The State’s Emergency Board met today in Montpelier and approved a plan proposed by Governor Douglas and Treasurer Spaulding to make $135 million of low interest bonding authority available statewide for economic development projects through the Vermont Economic Development Authority (VEDA). The bonds which are issued will be revenue bonds, and so the state’s credit rating is not affected by this issuance. Neither the federal nor state government nor VEDA provides any kind of credit guarantee for these bonds so the projects and applicants must be able to satisfy investors that they will be repaid. In general, bond funding must be used to acquire or construct new depreciable assets. VEDA will underwrite applications and assist borrowers in placing their bonds. All bonds must be issued by December 31, 2010 and the maximum bond issuance for any one project is $25 million. The bonds were initially allocated to eleven Vermont counties under federal law. However, the Vermont Attorney General opined that the counties did not have the requisite authority to use these bonds although the assistant judges do have the authority to waive their allocations, in which case the authority goes to the State. Treasurer Spaulding and Chief Recovery Officer Tom Evslin met with both interested parties and the Assistant Judges and, together with them, developed the plan which was presented to the Emergency Board today. Under this plan, half of the allocation which each county received from the federal government is reserved as a minimum allocation for that county through March of 2010. In addition $20,000,000 is reserved through March for the Vermont Telecommunications Authority (VTA). The unreserved $47.5 million and any reservation not used through March are available anywhere in Vermont.“This is an excellent use of stimulus funding,” said Douglas. “Not only will badly-needed short-term jobs be created while these projects are built, but the companies who take advantage of this will provide both future job and future expanded tax base for the state.”Treasurer Spaulding stated, “It is gratifying that all of the key players, from the Governor and County Judges to the Legislature and VEDA have worked so cooperatively and quickly to get this initiative off the ground. This is one piece of the stimulus program that I am confident will spur new economic development projects around the state.”“We’re very appreciative of the leadership the Assistant Judges showed in developing this plan, “said Evslin. “They have assured that the money is used for development that will benefit their counties and the state. In fact more than 25% of Vermonters cross county lines to go to work so projects in one county certainly help workers in the adjoining counties.”The largest original allocations under the federal formula were $63,347,000 to Rutland County and $32,695,000 to Chittenden County. Lamoille, Orleans, and Windsor County received no allocations. Projects anywhere in Vermont are now eligible to apply under the plan approved by the Emergency Board.Another $90 million of Recovery Zone bonds for municipal use were also made available and the Assistant Judges have also waived this to the state. A plan for its use will be presented to the Joint Fiscal Committee shortly.The Emergency Board is made up of the Governor and the Chairs of the four legislative money committees: Senators Susan Bartlett and Ann Cummings and Representatives Michael Obuchowski and Martha Heath. The bonding authorization is part of the American Reinvestment and Recovery Act (ARRA) better known as the stimulus bill. This authorization allows tax-exempt bonds to be issued for projects that would otherwise be required to use more expensive taxable bonding.Interested applicants are urged to contact a VEDA commercial loan officer at 802 828-5627 (JOBS) or click on Recovery Zone Facility Bonds at veda.org .Source: Governor’s office. 10.14.2009###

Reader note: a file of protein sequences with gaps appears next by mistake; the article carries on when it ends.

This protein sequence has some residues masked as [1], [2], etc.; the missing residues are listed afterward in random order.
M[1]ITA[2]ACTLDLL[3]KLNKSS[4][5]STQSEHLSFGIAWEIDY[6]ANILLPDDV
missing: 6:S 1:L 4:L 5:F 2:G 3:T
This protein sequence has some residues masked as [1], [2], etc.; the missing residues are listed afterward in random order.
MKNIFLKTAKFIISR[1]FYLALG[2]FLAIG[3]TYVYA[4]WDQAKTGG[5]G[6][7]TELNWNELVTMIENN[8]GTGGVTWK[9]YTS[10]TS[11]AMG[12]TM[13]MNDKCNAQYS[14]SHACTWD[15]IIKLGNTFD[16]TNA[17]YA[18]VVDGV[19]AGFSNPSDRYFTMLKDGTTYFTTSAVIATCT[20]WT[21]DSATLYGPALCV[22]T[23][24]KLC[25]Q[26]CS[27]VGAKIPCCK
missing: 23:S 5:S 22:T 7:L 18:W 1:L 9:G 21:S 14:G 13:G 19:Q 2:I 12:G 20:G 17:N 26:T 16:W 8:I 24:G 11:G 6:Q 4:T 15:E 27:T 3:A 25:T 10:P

Moscow, Russia | AFP |World athletics’ governing body IAAF has ruled to maintain Russia’s suspension, a top Russian athletics official confirmed Friday, TASS news agency reported.“I can confirm, the suspension is upheld,” Mikhail Butov, general secretary of the Russian athletics federation, told TASS. “I cannot give any more comments for the time being.”Russia’s sports minister said the decision had been expected in Moscow and pledged to respond.“The suspension of the Russian athletic federation is an expected decision, we could have assumed this,” Vitaly Mutko told TASS news agency. “We will react.”“We are extremely disappointed by the IAAF’s decision to uphold the ban on all of our track and field athletes, creating the unprecedented situation of a whole nation’s track and field athletes being banned from the Olympics,” the sports ministry said in a statement. Pole vault star Isinbayeva to challenge IAAF decision in court Pole vault star Yelena Isinbayeva said Friday she would challenge in court the IAAF decision to uphold Russia’s suspension that would sideline Russian athletes from the Olympic Games in Rio.“This is a human rights violation. I will not remain silent, I will take measures,” she told TASS news agency. “I will appeal to the human rights court,” she said, without specifying in which court she planned to challenge the ruling. Share on: WhatsApp Pages: 1 2